NY Jets head coach Robert Saleh has long been lauded for his defensive ideology and ability to maximize the talents of players on that side of the ball. However, he's never exactly been referred to as a QB guru.
One former NFL quarterback decided to take the criticism to the next level, though. 15-year NFL veteran Alex Smith criticized Saleh's inability to develop young quarterbacks, more specifically Zach Wilson, during a recent appearance on SiriusXM's NFL Radio channel.
Smith insisted that Wilson's failures in New York can be directly attributed to Saleh's own shortcomings as it pertains to developing quarterbacks. The three-time Pro Bowler also took shots at former Jets offensive coordinator Mike LaFleur, suggesting that he wasn't ready for his role.
Smith reflected on his own experiences playing under offensive-minded and defensive-minded head coaches before the direct criticism of Saleh began.
"Robert Saleh, you’re a great defensive mind and coordinator, but, like, you have no idea how to develop a quarterback. The coordinator you hired never called plays. So, that’s a completely different animal. And as much as you think you’re prepared to handle that development of a young kid, you’re just not."- Alex Smith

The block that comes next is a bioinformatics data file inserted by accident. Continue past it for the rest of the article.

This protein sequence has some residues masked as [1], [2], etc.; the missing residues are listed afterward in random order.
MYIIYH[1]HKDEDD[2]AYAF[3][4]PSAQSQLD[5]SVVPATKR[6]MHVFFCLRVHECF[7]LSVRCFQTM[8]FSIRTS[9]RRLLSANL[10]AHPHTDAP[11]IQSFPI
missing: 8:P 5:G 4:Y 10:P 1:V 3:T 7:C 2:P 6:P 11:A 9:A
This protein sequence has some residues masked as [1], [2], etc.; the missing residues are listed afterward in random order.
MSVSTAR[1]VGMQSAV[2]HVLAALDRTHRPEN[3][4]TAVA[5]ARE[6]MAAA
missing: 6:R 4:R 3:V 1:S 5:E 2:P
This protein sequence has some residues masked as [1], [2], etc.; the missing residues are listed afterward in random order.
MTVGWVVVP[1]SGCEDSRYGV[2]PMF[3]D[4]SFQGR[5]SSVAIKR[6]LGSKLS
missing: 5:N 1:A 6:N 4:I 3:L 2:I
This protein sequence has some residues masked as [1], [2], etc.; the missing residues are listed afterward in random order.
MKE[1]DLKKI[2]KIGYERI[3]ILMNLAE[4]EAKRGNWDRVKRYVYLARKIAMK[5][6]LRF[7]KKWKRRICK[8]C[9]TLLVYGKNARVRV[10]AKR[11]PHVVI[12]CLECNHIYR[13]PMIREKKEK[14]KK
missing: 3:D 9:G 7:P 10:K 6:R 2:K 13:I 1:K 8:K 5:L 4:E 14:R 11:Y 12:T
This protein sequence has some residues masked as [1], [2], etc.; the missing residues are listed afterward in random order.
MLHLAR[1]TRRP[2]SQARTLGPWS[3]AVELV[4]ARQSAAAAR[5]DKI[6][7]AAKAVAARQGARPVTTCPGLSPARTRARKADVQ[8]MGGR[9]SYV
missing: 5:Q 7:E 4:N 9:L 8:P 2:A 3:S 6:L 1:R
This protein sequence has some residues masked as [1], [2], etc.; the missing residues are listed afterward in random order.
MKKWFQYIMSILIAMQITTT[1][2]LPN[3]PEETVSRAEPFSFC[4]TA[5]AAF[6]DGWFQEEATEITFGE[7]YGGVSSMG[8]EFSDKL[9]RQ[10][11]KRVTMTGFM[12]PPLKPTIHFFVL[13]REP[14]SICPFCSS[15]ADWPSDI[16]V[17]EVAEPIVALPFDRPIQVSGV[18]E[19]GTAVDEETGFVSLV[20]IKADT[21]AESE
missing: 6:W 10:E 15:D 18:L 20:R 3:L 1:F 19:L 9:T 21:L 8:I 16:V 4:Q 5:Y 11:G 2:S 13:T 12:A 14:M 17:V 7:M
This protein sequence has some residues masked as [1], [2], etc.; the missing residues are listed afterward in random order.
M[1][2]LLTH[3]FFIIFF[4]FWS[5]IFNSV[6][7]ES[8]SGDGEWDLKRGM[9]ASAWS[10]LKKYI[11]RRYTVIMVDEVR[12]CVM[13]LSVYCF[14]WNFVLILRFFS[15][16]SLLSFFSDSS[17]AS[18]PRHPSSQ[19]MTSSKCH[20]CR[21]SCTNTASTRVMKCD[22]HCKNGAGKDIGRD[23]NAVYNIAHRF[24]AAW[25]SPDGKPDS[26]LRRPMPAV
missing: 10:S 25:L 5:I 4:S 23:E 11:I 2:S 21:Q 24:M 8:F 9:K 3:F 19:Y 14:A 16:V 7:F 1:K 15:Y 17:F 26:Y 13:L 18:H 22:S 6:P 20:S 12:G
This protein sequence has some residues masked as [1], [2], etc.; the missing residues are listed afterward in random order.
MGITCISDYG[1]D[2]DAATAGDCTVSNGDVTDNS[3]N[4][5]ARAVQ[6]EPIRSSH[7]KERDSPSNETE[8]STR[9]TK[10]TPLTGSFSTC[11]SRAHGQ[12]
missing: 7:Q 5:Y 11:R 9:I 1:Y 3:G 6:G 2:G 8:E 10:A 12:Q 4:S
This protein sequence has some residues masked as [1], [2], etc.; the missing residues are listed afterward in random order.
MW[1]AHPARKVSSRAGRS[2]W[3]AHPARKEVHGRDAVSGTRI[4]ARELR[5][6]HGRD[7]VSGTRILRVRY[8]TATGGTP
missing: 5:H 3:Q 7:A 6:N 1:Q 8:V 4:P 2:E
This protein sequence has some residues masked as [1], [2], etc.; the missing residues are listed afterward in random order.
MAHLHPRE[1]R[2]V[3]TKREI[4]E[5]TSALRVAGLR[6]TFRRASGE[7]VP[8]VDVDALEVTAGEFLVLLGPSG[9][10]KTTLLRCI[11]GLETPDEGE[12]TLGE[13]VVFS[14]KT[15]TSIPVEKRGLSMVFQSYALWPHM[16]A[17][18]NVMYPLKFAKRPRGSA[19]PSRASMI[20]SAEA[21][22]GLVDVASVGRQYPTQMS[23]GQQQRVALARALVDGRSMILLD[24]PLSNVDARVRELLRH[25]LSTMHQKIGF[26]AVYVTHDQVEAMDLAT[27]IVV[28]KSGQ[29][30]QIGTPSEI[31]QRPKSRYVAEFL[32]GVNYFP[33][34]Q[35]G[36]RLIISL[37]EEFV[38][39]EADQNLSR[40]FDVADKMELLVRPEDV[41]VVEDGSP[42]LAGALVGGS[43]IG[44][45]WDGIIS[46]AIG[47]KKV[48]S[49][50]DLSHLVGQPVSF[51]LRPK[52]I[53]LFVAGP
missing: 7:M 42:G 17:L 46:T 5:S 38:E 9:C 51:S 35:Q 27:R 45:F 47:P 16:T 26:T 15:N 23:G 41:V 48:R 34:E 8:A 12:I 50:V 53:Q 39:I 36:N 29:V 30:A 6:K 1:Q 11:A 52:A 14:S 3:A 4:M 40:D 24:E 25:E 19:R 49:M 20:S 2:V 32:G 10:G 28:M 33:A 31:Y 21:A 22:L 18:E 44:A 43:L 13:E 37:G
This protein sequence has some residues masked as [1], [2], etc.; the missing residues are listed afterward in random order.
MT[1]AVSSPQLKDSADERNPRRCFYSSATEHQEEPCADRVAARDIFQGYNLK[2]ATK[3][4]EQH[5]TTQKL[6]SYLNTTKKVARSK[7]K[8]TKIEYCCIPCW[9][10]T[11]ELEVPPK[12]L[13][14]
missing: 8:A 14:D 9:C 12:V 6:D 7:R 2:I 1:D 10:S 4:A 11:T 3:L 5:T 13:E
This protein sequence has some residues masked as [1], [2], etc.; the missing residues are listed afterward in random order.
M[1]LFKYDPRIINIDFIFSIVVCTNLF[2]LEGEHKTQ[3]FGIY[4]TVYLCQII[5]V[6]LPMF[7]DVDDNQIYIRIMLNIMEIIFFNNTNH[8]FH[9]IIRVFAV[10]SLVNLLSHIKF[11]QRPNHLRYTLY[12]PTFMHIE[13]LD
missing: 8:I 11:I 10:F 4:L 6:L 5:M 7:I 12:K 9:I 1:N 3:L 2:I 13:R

Are Robert Saleh and the NY Jets to blame for Zach Wilson's shortcomings?
It should be noted that Smith has long been a defender of Wilson, likely due to his own personal relationship with the third-year quarterback. Smith notably attended the University of Utah, not too far from Wilson's BYU. He's very much in the same vein as someone like Steve Young.
That said, there might be some truth to what Smith is saying. The track record of defensive-minded head coaches developing young quarterbacks isn't nearly as strong as the track record with offensive-minded coaches.
This isn't to say that the Jets shouldn't have hired Saleh when they did, but it's fair to suggest that the front office didn't do everything they could to place Wilson in an ideal situation.
Pairing a defensive-minded head coach with a young, first-time offensive play-caller was a bold strategy, and it was made even more tricky by the team's plan to start Wilson immediately.
General manager Joe Douglas has since lamented the fact that the Jets forced Wilson into a starting role early in his career, insisting that, in hindsight, the team probably should have had a capable veteran to shoulder some of the load.
Of course, Wilson isn't absent of blame — far from it. The former second-overall pick has been an unmitigated disaster through two years with the Jets. His extreme shortcomings can't be entirely chalked up to his environment.
Thankfully, Robert Saleh isn't being tasked with developing the Jets' newest quarterback. Perhaps Saleh will get the opportunity to help assist the growth and maturation of another young QB in the future, but for now, his job is very different.